The park has a mixture of eucalyptus forest and rainforest and it can get quite humid in parts. There’s been very little commercial development in the park outside of the main settlement of Mallacoota, meaning thick foliage in most parts.
Luckily there’s another escape from the bush – the lakes!
The visitor infrastructure here at Croajingolong National Park is mainly based around a series of lakes and rivers that cut through the northern part of the park from the coast. The town of Mallacoota is on the ‘Bottom Lake’ right near the entrance to the ocean and this is where you’ll find shops, hotels and the large campground (one of the biggest in Victoria with 650 sites).
As the evening approaches, I head out on the ‘Top Lake’, which is much quieter. Going by boat, you can cruise between the small bays and along the rivers. There’s dense forest everywhere but I can see some small picnic spots on the shore sometimes. Some you could get to by car, some by walking and some only by boat. Even during the peak season when the main parts of the park are quite busy, you can always find away to get away from the crowds and discover your own special spot.
I am staying the night just north of the Top Lake at a village called Gipsy Point, which has a population of only 200 people (compared to Mallacoota, which has a permanent population of about 1000 people and a ‘holiday’ population of about 8000). It’s peaceful – still in the heart of the park but away from the heart of the action.
I would highly recommend staying here at the Gipsy Point Lakeside. Not only is the accommodation wonderful, but the wildlife comes to you. Kangaroos hop along the grass at the front and stop for most of the day to graze. Birds fly down and perch just metres away. And there are kayaks you can borrow to explore the water and see the animals there.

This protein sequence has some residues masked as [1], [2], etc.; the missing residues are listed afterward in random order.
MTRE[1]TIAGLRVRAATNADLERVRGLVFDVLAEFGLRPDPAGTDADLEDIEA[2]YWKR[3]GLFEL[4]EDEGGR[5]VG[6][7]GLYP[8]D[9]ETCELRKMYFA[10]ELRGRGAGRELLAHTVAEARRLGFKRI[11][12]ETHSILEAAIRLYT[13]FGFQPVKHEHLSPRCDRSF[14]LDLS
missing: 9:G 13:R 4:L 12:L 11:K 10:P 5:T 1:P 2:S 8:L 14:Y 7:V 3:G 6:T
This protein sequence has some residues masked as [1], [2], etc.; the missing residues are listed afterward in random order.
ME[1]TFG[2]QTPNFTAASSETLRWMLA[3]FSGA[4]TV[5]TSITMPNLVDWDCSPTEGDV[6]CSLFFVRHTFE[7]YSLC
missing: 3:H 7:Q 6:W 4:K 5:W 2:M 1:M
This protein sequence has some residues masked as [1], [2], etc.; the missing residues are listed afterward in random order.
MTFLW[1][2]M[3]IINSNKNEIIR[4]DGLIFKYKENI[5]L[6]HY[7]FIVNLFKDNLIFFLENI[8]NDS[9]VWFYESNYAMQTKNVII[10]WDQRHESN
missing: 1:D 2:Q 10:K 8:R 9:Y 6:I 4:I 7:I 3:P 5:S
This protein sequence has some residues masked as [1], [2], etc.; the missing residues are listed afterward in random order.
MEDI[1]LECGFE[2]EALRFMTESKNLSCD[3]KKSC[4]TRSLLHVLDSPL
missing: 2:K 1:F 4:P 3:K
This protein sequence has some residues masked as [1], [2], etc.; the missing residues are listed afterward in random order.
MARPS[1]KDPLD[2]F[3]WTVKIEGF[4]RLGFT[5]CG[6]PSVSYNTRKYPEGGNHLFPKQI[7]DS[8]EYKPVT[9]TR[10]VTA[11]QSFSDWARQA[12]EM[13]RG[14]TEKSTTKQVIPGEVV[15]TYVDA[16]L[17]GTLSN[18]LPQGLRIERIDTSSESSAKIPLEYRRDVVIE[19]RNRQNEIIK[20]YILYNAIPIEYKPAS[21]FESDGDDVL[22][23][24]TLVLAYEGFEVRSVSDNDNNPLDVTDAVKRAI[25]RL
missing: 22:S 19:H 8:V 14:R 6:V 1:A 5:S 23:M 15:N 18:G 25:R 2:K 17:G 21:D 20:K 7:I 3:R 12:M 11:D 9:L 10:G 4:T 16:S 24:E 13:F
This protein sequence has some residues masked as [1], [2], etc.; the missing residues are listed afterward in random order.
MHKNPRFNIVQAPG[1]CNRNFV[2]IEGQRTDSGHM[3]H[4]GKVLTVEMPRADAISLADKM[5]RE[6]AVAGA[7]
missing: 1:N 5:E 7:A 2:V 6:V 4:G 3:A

Standing on the jetty the evening before I set off for the next leg of my road trip, I regret not being able to stay longer. But I say that at every stop. This time, though, there’s a particular reason. I look across the water at the eastern side of Croajingolong National Park and wonder what it is like to explore over there.
This is where the road access is very limited, where the wildlife rules the bush, and the special biodiversity of the park is most evident. There are also, from all accounts, some pretty incredible sand dunes over there too, accessible only by foot. Next time, I’ll have to check them out – and hope the goannas there leave me alone.
[vc_row][vc_column width=”1/1″][button size=”big_large” icon=”fa-bed” icon_size=”fa-3x” target=”_blank” text_align=”center” text=”For accommodation, I highly recommend Gipsy Point Lakeside” icon_color=”#000000″ link=”http://www.booking.com/hotel/au/gipsy-point-lakeside.html?aid=800754″ color=”#000000″ background_color=”#ffc43a”][/vc_column][/vc_row]
Time Travel Turtle was supported by Tourism Victoria but the opinions, over-written descriptions and bad jokes are his own.